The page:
Posted by Kiwanis Magazine on September 28, 2017
Key Clubbers team with rubber ducks to help raise thousands for the Tampa Kiwanis Club.
Story by Julie Saetre | Photos by Marsha Kemp Photography and Key Club member Cate Hancock
Key Clubbers are familiar with plenty of race-themed fundraisers, from paint 5Ks to zombie runs. But when club members at Blake High School in Tampa, Florida, received an invitation to help their sponsoring Tampa Kiwanis Club with a race, they weren’t expecting this: rubber ducks. Thousands of them.
That’s exactly what they got, though, when assisting with the Incredible Duck Race, a new fundraiser launched by the Tampa Kiwanians. This past August, the Kiwanis club released thousands of rubber ducks into the Hillsborough River, which borders a downtown Tampa park. Each numbered duck could be “adopted” for US$5, with proceeds going to the club.
On race day, the duck pack entered a cordoned-off section of the river and traveled 100 feet. The first three ducks to be funneled into the winners’ circle earned their adoptive “parents” cash prizes.
Through the duck race, the Kiwanis club hoped to introduce its projects and mission to an expanded audience, and the Key Clubbers gladly jumped on board.
“We decided to help out with the race because we thought it was a really cool idea,” says Joseph Barshay, president of the Blake High School Key Club, “and it seemed to be an out-of-the-box fundraiser.”
Leading up to race day, Key Club members attended multiple promotional events, handing out “adoption” forms and event cards and talking about the fundraiser with the public. A week before the race, they applied tracking stickers to all of the ducks—which, by final count, numbered 7,041.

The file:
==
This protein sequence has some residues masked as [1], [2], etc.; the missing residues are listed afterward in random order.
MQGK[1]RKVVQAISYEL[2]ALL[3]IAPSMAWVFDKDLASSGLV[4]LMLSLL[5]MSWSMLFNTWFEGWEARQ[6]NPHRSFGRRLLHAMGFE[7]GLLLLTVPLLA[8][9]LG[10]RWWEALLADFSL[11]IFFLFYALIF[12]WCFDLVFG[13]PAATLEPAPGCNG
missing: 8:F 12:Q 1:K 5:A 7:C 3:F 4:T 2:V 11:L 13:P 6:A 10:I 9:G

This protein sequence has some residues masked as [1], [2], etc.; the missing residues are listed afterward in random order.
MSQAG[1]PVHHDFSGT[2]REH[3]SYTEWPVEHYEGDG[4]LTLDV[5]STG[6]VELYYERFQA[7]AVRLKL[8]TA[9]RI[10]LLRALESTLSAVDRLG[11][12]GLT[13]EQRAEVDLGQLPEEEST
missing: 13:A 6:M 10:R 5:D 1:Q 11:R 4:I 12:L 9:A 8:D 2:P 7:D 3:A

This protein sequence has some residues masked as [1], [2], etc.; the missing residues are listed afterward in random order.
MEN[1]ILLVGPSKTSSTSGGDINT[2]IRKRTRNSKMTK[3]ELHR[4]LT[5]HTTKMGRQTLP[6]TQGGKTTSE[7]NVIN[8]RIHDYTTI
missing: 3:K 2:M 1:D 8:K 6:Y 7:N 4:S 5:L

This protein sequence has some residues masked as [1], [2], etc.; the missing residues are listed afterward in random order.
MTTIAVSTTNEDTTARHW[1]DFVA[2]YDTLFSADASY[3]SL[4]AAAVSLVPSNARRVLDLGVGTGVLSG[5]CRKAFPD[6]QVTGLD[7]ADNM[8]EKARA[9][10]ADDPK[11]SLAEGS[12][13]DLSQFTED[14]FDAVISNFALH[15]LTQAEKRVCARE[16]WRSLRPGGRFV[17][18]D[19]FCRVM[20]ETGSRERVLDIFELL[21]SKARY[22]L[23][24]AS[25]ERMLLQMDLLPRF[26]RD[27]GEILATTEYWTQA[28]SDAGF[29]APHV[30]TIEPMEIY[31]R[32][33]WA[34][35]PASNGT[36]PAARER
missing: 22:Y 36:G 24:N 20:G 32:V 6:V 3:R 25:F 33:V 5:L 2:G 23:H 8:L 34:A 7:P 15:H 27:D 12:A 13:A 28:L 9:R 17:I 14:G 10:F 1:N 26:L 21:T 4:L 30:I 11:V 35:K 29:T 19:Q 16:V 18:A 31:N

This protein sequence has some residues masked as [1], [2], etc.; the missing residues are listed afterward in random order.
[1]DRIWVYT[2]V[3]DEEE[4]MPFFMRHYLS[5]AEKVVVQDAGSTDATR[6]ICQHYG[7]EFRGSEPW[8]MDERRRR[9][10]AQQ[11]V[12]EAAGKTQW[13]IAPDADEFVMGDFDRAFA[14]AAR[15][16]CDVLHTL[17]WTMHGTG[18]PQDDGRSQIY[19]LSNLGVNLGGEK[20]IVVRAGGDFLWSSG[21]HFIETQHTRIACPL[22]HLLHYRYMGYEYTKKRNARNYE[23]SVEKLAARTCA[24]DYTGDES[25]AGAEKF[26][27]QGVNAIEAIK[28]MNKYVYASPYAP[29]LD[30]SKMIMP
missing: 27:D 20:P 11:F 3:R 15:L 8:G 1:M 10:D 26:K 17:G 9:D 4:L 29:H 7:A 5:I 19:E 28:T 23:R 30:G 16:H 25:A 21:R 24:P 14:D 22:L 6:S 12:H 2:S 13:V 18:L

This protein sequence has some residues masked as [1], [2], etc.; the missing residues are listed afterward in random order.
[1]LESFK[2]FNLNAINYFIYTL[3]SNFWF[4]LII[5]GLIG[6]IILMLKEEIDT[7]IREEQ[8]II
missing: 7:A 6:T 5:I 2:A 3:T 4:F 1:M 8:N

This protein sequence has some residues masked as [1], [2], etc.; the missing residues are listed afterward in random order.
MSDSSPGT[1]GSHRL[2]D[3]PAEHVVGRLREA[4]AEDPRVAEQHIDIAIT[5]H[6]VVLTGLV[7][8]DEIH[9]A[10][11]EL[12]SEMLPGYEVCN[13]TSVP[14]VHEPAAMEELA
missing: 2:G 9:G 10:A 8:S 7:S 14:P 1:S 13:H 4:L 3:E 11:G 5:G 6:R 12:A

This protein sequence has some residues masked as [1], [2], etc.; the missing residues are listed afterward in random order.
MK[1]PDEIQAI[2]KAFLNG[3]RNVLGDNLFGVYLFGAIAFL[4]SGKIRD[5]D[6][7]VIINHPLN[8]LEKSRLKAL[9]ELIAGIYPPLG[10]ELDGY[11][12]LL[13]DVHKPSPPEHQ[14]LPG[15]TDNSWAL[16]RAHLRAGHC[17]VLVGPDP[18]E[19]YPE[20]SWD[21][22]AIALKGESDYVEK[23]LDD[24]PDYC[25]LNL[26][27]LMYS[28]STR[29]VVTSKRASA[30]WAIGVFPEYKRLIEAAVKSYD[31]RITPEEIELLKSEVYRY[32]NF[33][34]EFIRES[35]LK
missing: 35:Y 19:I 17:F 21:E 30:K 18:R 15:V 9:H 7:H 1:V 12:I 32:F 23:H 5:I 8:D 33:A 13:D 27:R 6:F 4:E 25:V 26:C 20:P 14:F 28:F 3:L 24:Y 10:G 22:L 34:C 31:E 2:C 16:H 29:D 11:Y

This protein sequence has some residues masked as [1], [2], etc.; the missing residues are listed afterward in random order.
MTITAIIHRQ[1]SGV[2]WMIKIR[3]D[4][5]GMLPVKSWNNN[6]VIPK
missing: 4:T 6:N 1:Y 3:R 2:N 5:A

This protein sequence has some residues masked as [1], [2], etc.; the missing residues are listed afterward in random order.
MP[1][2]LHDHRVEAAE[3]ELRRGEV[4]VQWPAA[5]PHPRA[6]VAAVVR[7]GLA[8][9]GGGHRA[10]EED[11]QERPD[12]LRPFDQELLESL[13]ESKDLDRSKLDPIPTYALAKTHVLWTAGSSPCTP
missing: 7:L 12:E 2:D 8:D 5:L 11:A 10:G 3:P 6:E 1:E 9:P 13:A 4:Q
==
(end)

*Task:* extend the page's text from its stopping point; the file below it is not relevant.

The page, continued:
On the big day, they showed up at the park at 8 a.m. to help with setup. Members positioned sponsor banners around the event area, prepared food and water vending stations and (dodging a rain shower) set out supplies for duck-themed carnival-style games.
Once the public began arriving, club members either manned the vending stations or the games. Guests hungry for snacks purchased water, popcorn, cotton candy and duck-themed cake treats dubbed Quack Pops. Meanwhile, young visitors tossed bean bags, raced eggs and more to win toys and other rewards. Finally, after the event ended, the Key Clubbers gathered all remaining supplies and equipment and helped to clean up the space.
Their efforts paid off: The Tampa Kiwanis Club netted a projected $20,000 to help fund its many projects, including a holiday party for at-risk children, back-to-school immunization events, reading rooms in Boys and Girls Clubs, accessibility ramps for residents in need and grants to not-for-profits. And for the 10 Key Clubbers who assisted with volunteer efforts, the experience itself was valuable.
“I can’t say that I’ve ever seen a duck race before,” says Barshay. “It had a lot of (the community’s) kids excited to see it. This was awesome, because it directly benefited an organization that helps kids—Kiwanis. By the kids, for the kids. In fact, during one of the promotional events, a young girl bought a duck with her own money, because she wanted to help out with the cause.”